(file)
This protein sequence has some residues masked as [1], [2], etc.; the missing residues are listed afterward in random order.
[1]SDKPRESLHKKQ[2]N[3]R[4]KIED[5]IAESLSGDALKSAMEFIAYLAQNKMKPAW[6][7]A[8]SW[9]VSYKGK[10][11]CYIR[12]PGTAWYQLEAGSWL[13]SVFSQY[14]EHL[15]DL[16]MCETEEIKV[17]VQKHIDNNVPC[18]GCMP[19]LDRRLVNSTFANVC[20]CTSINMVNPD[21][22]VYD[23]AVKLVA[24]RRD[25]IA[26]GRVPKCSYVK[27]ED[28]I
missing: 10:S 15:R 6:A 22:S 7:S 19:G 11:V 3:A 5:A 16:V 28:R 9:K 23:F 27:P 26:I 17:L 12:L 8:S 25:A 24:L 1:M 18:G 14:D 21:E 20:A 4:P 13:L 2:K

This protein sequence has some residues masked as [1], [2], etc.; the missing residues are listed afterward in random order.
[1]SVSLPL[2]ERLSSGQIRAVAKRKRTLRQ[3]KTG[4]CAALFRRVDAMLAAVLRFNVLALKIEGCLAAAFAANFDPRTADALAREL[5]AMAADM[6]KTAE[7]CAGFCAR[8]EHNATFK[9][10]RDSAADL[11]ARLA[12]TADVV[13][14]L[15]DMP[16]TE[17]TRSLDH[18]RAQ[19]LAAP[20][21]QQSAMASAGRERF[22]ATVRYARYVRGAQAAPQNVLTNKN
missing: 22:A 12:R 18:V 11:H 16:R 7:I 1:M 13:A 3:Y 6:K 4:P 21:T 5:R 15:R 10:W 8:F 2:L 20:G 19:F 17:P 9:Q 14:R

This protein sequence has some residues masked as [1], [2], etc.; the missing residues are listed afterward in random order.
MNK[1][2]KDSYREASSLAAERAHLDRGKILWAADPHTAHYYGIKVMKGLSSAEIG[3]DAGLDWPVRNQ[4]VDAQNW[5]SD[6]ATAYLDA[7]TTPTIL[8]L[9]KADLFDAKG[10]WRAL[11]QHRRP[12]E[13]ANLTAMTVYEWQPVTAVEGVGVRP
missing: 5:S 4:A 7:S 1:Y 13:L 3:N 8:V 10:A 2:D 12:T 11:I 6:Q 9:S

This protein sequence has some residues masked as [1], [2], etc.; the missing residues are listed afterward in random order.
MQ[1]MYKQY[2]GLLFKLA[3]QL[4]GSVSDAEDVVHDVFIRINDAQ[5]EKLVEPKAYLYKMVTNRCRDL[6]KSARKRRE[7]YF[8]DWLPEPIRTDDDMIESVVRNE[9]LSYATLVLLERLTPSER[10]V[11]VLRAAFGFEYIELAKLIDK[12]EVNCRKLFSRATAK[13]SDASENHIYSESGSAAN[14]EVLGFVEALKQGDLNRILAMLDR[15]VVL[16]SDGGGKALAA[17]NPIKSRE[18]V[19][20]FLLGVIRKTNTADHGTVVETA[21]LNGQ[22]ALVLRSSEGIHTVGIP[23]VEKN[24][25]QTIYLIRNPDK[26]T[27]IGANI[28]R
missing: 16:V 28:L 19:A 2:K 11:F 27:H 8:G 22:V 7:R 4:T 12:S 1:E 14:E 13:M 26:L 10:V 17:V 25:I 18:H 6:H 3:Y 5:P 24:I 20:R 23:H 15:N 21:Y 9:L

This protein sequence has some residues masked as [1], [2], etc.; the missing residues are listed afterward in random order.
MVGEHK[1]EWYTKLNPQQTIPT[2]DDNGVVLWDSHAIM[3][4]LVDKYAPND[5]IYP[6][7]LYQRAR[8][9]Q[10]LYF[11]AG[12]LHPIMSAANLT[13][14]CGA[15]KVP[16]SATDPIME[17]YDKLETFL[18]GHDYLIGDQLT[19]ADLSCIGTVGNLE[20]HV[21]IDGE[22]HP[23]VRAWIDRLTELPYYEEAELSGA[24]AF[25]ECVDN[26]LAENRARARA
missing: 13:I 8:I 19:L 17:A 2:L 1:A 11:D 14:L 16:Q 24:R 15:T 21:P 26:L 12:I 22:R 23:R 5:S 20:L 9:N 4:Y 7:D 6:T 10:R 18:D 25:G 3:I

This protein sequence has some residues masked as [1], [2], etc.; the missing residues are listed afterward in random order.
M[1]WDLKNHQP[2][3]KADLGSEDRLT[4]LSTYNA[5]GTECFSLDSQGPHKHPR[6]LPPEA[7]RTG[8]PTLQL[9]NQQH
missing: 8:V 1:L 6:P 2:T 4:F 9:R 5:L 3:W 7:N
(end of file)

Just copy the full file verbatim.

This protein sequence has some residues masked as [1], [2], etc.; the missing residues are listed afterward in random order.
[1]SDKPRESLHKKQ[2]N[3]R[4]KIED[5]IAESLSGDALKSAMEFIAYLAQNKMKPAW[6][7]A[8]SW[9]VSYKGK[10][11]CYIR[12]PGTAWYQLEAGSWL[13]SVFSQY[14]EHL[15]DL[16]MCETEEIKV[17]VQKHIDNNVPC[18]GCMP[19]LDRRLVNSTFANVC[20]CTSINMVNPD[21][22]VYD[23]AVKLVA[24]RRD[25]IA[26]GRVPKCSYVK[27]ED[28]I
missing: 10:S 15:R 6:A 22:S 7:S 19:G 11:V 3:A 5:A 16:V 28:R 9:K 23:F 27:P 26:I 17:L 12:L 8:S 25:A 24:L 1:M 18:G 14:D 21:E 20:A 4:P 13:L 2:K

This protein sequence has some residues masked as [1], [2], etc.; the missing residues are listed afterward in random order.
[1]SVSLPL[2]ERLSSGQIRAVAKRKRTLRQ[3]KTG[4]CAALFRRVDAMLAAVLRFNVLALKIEGCLAAAFAANFDPRTADALAREL[5]AMAADM[6]KTAE[7]CAGFCAR[8]EHNATFK[9][10]RDSAADL[11]ARLA[12]TADVV[13][14]L[15]DMP[16]TE[17]TRSLDH[18]RAQ[19]LAAP[20][21]QQSAMASAGRERF[22]ATVRYARYVRGAQAAPQNVLTNKN
missing: 22:A 12:R 18:V 11:H 16:R 7:I 1:M 13:A 3:Y 6:K 4:P 21:T 5:R 15:R 10:W 8:F 2:L 20:G 19:F 17:P 9:Q 14:R

This protein sequence has some residues masked as [1], [2], etc.; the missing residues are listed afterward in random order.
MNK[1][2]KDSYREASSLAAERAHLDRGKILWAADPHTAHYYGIKVMKGLSSAEIG[3]DAGLDWPVRNQ[4]VDAQNW[5]SD[6]ATAYLDA[7]TTPTIL[8]L[9]KADLFDAKG[10]WRAL[11]QHRRP[12]E[13]ANLTAMTVYEWQPVTAVEGVGVRP
missing: 5:S 4:A 7:S 1:Y 13:L 3:N 8:V 10:A 2:D 12:T 11:I 6:Q 9:S

This protein sequence has some residues masked as [1], [2], etc.; the missing residues are listed afterward in random order.
MQ[1]MYKQY[2]GLLFKLA[3]QL[4]GSVSDAEDVVHDVFIRINDAQ[5]EKLVEPKAYLYKMVTNRCRDL[6]KSARKRRE[7]YF[8]DWLPEPIRTDDDMIESVVRNE[9]LSYATLVLLERLTPSER[10]V[11]VLRAAFGFEYIELAKLIDK[12]EVNCRKLFSRATAK[13]SDASENHIYSESGSAAN[14]EVLGFVEALKQGDLNRILAMLDR[15]VVL[16]SDGGGKALAA[17]NPIKSRE[18]V[19][20]FLLGVIRKTNTADHGTVVETA[21]LNGQ[22]ALVLRSSEGIHTVGIP[23]VEKN[24][25]QTIYLIRNPDK[26]T[27]IGANI[28]R
missing: 16:V 28:L 19:A 2:K 11:F 27:H 8:G 22:V 7:R 4:T 12:S 1:E 14:E 13:M 26:L 10:V 17:V 25:I 18:H 6:H 3:Y 5:P 24:I 20:R 23:H 15:N 21:Y 9:L

This protein sequence has some residues masked as [1], [2], etc.; the missing residues are listed afterward in random order.
MVGEHK[1]EWYTKLNPQQTIPT[2]DDNGVVLWDSHAIM[3][4]LVDKYAPND[5]IYP[6][7]LYQRAR[8][9]Q[10]LYF[11]AG[12]LHPIMSAANLT[13][14]CGA[15]KVP[16]SATDPIME[17]YDKLETFL[18]GHDYLIGDQLT[19]ADLSCIGTVGNLE[20]HV[21]IDGE[22]HP[23]VRAWIDRLTELPYYEEAELSGA[24]AF[25]ECVDN[26]LAENRARARA
missing: 13:I 8:I 19:L 17:A 2:L 1:A 11:D 14:L 16:Q 24:R 15:T 21:P 26:L 12:I 22:R 23:R 5:S 20:L 9:N 4:Y 7:D 6:T 10:R 18:D 25:G 3:I

This protein sequence has some residues masked as [1], [2], etc.; the missing residues are listed afterward in random order.
M[1]WDLKNHQP[2][3]KADLGSEDRLT[4]LSTYNA[5]GTECFSLDSQGPHKHPR[6]LPPEA[7]RTG[8]PTLQL[9]NQQH
missing: 8:V 1:L 6:P 2:T 4:F 9:R 5:L 3:W 7:N